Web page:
Hibiscus is a genus of flowering plants in the mallow family, Malvaceae.
The genus includes both annual and perennial herbaceous plants, as well as woody shrubs and small trees.
There are about 220 different species of hibiscus in the world, and each variety differs in size, shape, and color.
Hibiscus is native to warm temperate and tropical regions. It tend to grow in wet or swampy areas.
The leaves are alternate, ovate to lanceolate, often with a toothed or lobed margin.
Hibiscuses are renowned for their large, showy flowers. The flowers are large, conspicuous, trumpet-shaped, with five or more petals, colour from white to pink, red, orange, peach, yellow or purple, and from 4 to 18 cm (1.6 to 7 in) broad.
The fruit is a dry five-lobed capsule, containing several seeds in each lobe, which are released when the capsule dehisces (splits open) at maturity. It is of red and white colors.
Hibiscus plants provide important ecological, aesthetic, culinary, and medicinal values.
The most popular and conspicuous use for hibiscus flowers is decorative.
Many species are grown for their showy flowers or used as landscape shrubs, and are used to attract butterflies, bees, and hummingbirds.
Ecologically, the large hibiscus flowers provide nectar to pollinators.
A tea made from hibiscus flowers is known by many names around the world and is served both hot and cold. The beverage is known for its red colour, tart flavour. It is rich in vitamin C, minerals, and antioxidants.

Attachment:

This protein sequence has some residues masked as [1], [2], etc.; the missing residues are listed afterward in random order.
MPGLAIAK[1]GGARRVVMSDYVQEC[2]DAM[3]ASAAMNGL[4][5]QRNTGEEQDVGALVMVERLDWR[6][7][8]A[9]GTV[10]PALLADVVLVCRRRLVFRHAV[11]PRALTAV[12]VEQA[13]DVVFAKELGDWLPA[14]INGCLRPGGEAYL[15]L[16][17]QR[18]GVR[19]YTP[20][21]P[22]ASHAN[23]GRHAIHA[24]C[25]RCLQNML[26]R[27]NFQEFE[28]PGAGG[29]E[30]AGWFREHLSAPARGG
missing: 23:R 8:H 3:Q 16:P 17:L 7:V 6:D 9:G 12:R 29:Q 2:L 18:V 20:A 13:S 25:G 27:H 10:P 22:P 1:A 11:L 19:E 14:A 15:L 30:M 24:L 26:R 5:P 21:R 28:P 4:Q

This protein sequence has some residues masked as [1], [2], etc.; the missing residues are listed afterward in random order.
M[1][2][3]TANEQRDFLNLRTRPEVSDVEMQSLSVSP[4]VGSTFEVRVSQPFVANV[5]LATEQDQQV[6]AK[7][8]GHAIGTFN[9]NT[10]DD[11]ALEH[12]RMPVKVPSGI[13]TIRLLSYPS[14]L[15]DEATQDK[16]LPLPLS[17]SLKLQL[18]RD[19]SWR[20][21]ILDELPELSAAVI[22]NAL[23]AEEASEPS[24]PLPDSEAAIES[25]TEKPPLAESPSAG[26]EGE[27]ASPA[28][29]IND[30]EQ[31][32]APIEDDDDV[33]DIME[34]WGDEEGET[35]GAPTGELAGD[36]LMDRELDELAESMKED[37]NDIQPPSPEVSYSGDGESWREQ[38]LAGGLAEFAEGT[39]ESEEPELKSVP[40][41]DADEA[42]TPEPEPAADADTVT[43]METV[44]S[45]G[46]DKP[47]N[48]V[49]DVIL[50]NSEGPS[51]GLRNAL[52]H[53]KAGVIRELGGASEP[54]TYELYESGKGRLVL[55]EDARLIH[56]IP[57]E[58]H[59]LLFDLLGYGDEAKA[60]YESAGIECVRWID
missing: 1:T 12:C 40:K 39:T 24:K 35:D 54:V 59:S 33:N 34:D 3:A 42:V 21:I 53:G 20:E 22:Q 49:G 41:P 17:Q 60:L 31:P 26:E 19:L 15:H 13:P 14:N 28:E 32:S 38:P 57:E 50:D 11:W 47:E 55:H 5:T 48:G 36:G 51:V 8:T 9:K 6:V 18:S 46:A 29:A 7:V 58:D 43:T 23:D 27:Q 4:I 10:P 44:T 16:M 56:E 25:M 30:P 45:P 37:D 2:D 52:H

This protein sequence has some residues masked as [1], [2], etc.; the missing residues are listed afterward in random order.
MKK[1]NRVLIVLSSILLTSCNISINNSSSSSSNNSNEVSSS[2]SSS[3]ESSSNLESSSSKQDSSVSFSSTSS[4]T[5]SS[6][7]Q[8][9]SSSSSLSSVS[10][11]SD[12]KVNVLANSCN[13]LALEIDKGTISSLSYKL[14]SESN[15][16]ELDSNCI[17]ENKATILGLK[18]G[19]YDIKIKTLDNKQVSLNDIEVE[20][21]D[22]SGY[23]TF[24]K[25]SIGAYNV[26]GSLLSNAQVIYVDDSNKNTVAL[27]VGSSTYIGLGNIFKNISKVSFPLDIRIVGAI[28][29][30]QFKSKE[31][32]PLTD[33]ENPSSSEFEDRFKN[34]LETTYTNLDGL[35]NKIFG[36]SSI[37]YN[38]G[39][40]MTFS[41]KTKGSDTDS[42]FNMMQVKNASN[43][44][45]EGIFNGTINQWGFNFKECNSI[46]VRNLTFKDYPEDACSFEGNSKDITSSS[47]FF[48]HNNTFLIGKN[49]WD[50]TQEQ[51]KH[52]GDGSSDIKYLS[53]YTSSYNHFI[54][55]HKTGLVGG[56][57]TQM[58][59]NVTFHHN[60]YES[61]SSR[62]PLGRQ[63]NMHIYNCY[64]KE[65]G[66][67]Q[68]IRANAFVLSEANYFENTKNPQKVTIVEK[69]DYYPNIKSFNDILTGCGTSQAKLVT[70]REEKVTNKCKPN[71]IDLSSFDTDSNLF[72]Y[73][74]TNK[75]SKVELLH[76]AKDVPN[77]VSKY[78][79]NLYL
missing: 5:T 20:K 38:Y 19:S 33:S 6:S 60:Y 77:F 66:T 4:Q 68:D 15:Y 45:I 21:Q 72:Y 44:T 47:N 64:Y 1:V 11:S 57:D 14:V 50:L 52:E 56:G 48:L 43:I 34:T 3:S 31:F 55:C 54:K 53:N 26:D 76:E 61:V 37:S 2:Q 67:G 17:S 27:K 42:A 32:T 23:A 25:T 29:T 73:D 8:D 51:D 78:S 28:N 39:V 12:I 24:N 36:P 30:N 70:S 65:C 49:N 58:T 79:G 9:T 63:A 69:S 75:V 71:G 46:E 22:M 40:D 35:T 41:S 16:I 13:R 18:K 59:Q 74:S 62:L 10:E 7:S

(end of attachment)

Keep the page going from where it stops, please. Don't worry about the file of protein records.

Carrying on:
The health benefits of hibiscus tea include its ability to treat high blood pressure and high cholesterol, helps in the treatment of hypertension and anxiety, helps fight bacteria, disturbed digestive and immune system, inflammatory problems and liver diseases, as well as cancer. It can also speed up the metabolism and help in healthy, gradual weight loss.
Hibiscus sabdariffa is most commonly used to make hibiscus tea.
Dried hibiscus is edible, and it is often a delicacy in Mexico. It can also be candied and used as a garnish, usually for desserts.
The name ‘Hibiscus’ comes from hibiskos, the old Greek name for the common marsh mallow.
The red hibiscus is the flower of the Hindu goddess Kali, and appears frequently in depictions of her in the art of Bengal, India, often with the goddess and the flower merging in form. The hibiscus is used as an offering to goddess Kali and Lord Ganesha in Hindu worship.
Hibiscus is considered a very feminine flower and so is usually given or worn by women. In North America especially, a hibiscus means a perfect wife or woman.
In Victorian times, giving a hibiscus meant that the giver was acknowledging the receiver’s delicate beauty.
No movie or painting in a tropical land is complete without showing a girl with a flower in her hair. The flowers used are often hibiscus flowers.
Tattoos with hibiscus flowers once upon a time were popular only in the Hawaiian Islands, but with time, the image of this beautiful plant has been encountered in the motives of tattoos all over the world.